Welcome back to another jaw-dropping edition of the Good e-Reader Radio show, put the little ones to bed and hide your daughters. Today, I will regale you with tales of SID Display Week and some of the cool tech Peter and myself saw. Mirasol display technology is in-fact not dead, and they have a new smartphone and watch. e-Ink was showcasing a ton of goodies and were displaying the new Sony 13.3 inch e-Reader.
Amazon was in the news today, with Kindle Worlds, a new Fan-Fiction writing service that allows authors to actually earn a little bit of money. There was also a new report on Canadians and their eBook buying habits. Finally, IDPF and Book Expo America is right around the corner. Our entire team will be in New York for a week, getting all the news. We will be covering all the major sessions on EPUB3, HTMl5, Self-Publishing, Big Data, the future of the industry and more! Being the main media sponsors has its advantage, as we have interviews with best selling author Sylvia Day, GoodReads CEO Otis Chandler and many more prolific authors.
Wednesday, May 22, 2013
Affiliate programs are very popular with booksellers, indie bookstores, authors and online websites. Kobo has been running theirs for a number of years and allows people to earn a 5% commission for ebook sales, while devices and accessories generate 10%. Today, Kobo announced that they were severing ties with Google Affiliates and transitioning to the Rakuten Linkshare program.
Rakuten has been running their own affiliate program for a long time and taps into not only Kobo but other online retailers, such as Barnes and Noble. Recently Kobo lowered their commissions on their affiliate program across the board. Kobo is decreased it from 8% to 5% and also scraped their tiered system that allowed people who grossed over $1500 in sales to be bumped up to 15%.
The Rakuten network allows people a bit more flexibility such as; Direct Links, API Access, and Country Specific data. One of the best features is the Compile a Catalog, which allows affiliates to create a comprehensive and dynamic list of eBooks to appeal to your audience. In order to encourage people to make the switch, Kobo will be giving an extra 2% above the base commission through August 31st, 2013.
You can be paid by check or direct deposit, on your transactions and will enjoy the monthly Kobo email that makes you aware of savings and discounts. If you want to be paid by direct deposit, it is only available in Australia, Austria, Belgium, Canada, France, Germany, Ireland, Mexico, Netherlands, New Zealand, Spain, Switzerland, the UK and the US.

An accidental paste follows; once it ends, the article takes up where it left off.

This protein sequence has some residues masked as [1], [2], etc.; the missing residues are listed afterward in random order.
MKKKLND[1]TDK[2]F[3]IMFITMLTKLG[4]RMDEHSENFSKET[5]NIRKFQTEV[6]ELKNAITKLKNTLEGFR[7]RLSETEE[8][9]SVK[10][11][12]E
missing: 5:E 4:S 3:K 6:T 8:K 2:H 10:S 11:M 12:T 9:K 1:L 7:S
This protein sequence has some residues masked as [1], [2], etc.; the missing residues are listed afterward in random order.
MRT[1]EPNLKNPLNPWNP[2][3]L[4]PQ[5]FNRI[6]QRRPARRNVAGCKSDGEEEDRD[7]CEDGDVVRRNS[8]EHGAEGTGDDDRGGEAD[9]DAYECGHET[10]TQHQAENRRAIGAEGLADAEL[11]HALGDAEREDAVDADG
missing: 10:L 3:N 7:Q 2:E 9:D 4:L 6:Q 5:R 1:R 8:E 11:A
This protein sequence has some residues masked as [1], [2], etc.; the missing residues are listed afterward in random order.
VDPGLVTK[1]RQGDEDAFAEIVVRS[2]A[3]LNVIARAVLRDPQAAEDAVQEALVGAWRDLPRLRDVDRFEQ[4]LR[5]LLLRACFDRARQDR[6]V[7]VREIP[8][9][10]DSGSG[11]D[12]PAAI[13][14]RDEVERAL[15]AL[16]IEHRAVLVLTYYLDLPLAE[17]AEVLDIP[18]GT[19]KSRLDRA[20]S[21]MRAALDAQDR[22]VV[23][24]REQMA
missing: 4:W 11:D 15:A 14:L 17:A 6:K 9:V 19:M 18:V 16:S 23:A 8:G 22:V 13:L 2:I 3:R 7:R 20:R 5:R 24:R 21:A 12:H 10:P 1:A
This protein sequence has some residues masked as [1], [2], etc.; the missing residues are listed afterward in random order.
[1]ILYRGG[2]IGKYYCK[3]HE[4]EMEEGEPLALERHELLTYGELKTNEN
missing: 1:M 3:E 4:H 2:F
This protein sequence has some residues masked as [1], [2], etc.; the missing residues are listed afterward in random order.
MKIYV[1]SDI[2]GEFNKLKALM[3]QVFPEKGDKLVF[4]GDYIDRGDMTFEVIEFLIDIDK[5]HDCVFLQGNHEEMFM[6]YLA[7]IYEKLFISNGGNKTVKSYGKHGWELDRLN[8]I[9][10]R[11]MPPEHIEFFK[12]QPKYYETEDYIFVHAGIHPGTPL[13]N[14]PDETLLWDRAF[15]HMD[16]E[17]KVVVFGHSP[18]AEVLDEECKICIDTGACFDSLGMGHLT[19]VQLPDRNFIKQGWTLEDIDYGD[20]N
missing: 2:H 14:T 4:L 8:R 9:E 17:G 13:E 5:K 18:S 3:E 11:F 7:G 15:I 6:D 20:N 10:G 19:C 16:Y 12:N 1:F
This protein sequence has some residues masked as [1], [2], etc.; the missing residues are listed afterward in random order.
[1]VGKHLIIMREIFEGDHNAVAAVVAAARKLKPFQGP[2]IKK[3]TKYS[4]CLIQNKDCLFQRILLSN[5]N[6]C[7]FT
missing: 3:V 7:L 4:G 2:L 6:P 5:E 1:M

The main reason Kobo is switching their main affiliate program is because Google themselves are suspending their model in the next few months. Considering Kobo is owned by Rakuten, it makes sense to have their home base where the parent company is. If you are not already a member of Rakuten LinkShare, here are the signup links:
Today, the final piece of the Big Six puzzle fell into place. Months after the initial co-defendants in an antitrust lawsuit settled out of court, the remaining publisher, Penguin, settled with the attorneys general from 33 states for $75 million. This settlement comes less than a year after Penguin settled a similar claim with the Department of Justice.
"This proposed settlement is a powerful demonstration of what is possible when federal, state and private class antitrust enforcement lawyers work together," said Steve W. Berman, managing partner of Hagens Berman, in a statement issued by the firm today. "In this case, the level of cooperation was unprecedented, and the results that we were able to deliver to the states and consumers demonstrate that."
All of the controversy in these court proceedings surround the claim that five of the Big Six publishers colluded with Apple to prevent Amazon from discounting the price of ebooks in order to further sales of Kindle e-readers. Industry professionals from every corner of the publishing world have weighed in on the issue since it was first raised in 2010, some in favor of the suit brought against allegations of price fixing, but others in support of taking down the corporate empire in Amazon.
Despite the lengthy proceedings, today’s statement from the lead counsel actually applauded the publisher for taking the initiative and taking step to move forward in the best interests of ebook consumers.
"Penguin’s senior management deserves credit for working with us and the attorneys general to reach a comprehensive agreement in such a hotly contested case," said Jeff D. Friedman, Hagens Berman partner. "They've agreed to a settlement that will go a long way toward making e-book consumers whole and restoring a thriving, again-competitive e-book marketplace."
While the terms of the settlement have been agreed upon, it is still ultimately up to the courts to decide if these terms meet the best interests of the consumers. Those proceedings will get underway later this summer, while the lawsuits brought against Apple are slated to begin next month.
News from the Big Six, Apple Antitrust Settlements is a post from: E-Reader News